Living alone at the time I decided that if I was getting sick I had better stop in the store on the way home and pick up some soup, Sprite, crackers etc. I entered the store but within minutes I had excruciating pain in one knee. It was intense enough that I wasn't sure that I could make it out of the store let alone continue shopping. I set down my basket, made it out to the car and went straight home. That night my fever hit 104 F and the next morning I was back at the hospital. There were lots of signs of infection but no clear pathogen. It took a week of so for my fever to come down.

    My lymph node was biopsied and it showed clear signs of a toxoplasmosis infection. It is rare that toxo is not self limiting or even significantly symptomatic. I was told that I had an especially bad case and that it would be a few months before I was feeling better.

    Several months later and still feeling quite ill, I was referred to Stanford's infectious disease department. Dr. Montoya was assistant director of Stanford's Toxoplasmosis Lab (he's now director of the lab - arguably one of the best in the world).

    They drew my blood. Two weeks later they called back and apologized for having mixed up my sample with another patient's (one that was serologically negative for toxo). They had never made that mistake and asked that if I could come back in to have more blood drawn, they would walk the second sample through by hand.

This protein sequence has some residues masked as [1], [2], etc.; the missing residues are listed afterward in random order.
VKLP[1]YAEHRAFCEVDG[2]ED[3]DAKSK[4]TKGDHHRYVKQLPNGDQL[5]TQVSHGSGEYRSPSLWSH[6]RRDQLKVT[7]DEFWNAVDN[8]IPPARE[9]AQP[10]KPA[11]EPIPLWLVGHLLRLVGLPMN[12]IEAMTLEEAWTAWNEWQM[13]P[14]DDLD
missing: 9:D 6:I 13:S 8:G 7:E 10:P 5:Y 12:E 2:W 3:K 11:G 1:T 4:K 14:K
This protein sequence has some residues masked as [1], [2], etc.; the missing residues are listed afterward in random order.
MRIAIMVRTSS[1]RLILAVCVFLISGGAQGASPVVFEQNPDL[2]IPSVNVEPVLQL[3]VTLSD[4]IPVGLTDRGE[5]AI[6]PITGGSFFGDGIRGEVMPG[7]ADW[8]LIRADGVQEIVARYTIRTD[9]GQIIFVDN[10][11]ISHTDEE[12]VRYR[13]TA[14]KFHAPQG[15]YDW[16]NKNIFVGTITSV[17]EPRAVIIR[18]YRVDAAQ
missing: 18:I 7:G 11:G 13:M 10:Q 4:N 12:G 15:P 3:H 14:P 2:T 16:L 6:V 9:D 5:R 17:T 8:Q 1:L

Two weeks later I got another call. "Please come in." No toxo antibodies what so ever and they had used every test in the lab, but there on the slides from my node was toxo (the markers for it), thumbing its nose at everyone. They had never had a case with a node that was so clearly positive for toxo and with blood that showed not antibodies at all (where was my immune response?).

    Dr. Montoya is convinced (and it is clear to me) that a toxo infection was the infection that started my CFS.

    I now have a number of other viral co-infections that we are treating for. I'm also dealing with viral encephalopathy and lots of neural issues. I find the toxo infection especially interesting as in the past 12 months I developed Diabetes Insipidus, which is quite rare. Toxo is one of the few known infectious causes of DI.

    From my vantage point, toxo appears to be one of a long list of infections that can precipitate CFS. Also, for what it is worth, in addition to the dangers of toxo with pregancy, toxo is a real concern for HIV patients as a relatively common and dangerous co-infection.
  6. anne_likes_red

    anne_likes_red Senior Member

    I've expanded on my message to Shane..

    ..here to give my history of toxoplasmosis.

    My mother contracted toxo during pregnancy and lost my twin at 5 months gestation. (These were the days before ultrasound scans, she was told she'd lost "the baby" and was delighted a month later to discover she was still pregnant.)

    So, I was born with congenital toxoplasmosis and as a result of the infection I'd lost the central vision in one eye and had small lesions (scarring from previous toxoplasmosis actvity) on the retina of the other eye.

    At 16 I developed a toxo flare on the optic nerve of my good eye and I was hospitalised for treatment.